3. 
Students must be in residence the three consecutive quarters preceding graduation and must complete a minimum of 36 quarter hours, including 9 upper-division quarter hours in the major and 3 upper-division quarter hours in the minor.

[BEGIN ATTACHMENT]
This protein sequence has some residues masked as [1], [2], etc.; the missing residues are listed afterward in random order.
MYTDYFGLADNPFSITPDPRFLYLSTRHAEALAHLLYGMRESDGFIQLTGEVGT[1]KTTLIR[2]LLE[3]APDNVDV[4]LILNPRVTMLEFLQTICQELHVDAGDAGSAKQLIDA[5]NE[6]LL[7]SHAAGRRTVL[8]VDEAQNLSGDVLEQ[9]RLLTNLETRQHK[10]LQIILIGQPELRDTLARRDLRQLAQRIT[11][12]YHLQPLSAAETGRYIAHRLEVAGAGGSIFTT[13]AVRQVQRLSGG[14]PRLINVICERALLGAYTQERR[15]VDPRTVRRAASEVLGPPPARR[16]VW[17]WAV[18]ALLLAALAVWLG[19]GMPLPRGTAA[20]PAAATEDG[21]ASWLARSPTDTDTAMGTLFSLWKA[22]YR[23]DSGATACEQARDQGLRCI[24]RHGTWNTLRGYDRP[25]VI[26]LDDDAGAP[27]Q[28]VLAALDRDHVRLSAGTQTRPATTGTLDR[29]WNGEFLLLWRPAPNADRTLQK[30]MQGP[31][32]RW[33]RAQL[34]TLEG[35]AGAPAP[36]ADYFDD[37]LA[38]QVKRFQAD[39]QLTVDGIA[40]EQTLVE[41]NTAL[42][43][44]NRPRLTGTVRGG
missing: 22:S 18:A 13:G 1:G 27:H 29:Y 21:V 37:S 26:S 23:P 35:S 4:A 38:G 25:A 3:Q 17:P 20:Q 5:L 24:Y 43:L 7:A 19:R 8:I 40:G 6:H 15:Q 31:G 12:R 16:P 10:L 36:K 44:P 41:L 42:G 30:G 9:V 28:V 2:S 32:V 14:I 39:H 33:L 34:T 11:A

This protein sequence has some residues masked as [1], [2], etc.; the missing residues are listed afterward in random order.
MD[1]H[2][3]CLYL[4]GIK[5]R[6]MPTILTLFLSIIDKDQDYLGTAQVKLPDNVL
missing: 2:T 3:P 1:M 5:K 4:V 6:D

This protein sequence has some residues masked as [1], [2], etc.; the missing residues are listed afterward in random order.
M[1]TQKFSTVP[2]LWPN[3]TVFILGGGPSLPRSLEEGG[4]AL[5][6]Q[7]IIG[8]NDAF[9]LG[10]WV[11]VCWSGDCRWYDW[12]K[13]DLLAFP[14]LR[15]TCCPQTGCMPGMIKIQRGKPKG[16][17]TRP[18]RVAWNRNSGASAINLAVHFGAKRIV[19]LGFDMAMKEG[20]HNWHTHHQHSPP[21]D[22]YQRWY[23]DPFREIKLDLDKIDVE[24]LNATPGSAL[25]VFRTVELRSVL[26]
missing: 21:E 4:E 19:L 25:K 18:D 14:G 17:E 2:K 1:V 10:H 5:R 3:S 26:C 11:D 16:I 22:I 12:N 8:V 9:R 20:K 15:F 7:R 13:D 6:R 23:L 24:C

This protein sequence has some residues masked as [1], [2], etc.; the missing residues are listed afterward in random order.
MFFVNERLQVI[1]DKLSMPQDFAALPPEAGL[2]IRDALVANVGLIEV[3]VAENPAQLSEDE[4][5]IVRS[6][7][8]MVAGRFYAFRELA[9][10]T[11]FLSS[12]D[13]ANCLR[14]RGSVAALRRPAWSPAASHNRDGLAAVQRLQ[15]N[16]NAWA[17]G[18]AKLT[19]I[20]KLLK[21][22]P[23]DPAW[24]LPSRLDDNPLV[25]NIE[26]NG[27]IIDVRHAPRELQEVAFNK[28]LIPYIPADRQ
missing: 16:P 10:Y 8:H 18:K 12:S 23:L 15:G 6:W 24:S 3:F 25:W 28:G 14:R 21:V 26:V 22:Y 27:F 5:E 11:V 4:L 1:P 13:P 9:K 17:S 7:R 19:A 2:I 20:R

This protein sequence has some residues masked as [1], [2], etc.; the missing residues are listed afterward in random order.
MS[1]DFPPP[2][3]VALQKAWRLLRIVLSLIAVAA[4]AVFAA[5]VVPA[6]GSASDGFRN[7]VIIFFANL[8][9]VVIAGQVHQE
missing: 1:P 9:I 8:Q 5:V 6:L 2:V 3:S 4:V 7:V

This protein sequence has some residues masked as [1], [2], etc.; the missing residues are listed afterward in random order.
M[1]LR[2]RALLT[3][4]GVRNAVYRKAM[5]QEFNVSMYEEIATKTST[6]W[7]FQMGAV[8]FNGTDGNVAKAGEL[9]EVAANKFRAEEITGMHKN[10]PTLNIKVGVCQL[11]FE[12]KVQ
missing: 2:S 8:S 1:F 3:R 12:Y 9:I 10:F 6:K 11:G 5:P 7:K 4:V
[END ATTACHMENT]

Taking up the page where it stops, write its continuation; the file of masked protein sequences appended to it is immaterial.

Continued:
General Requirements:

 
1.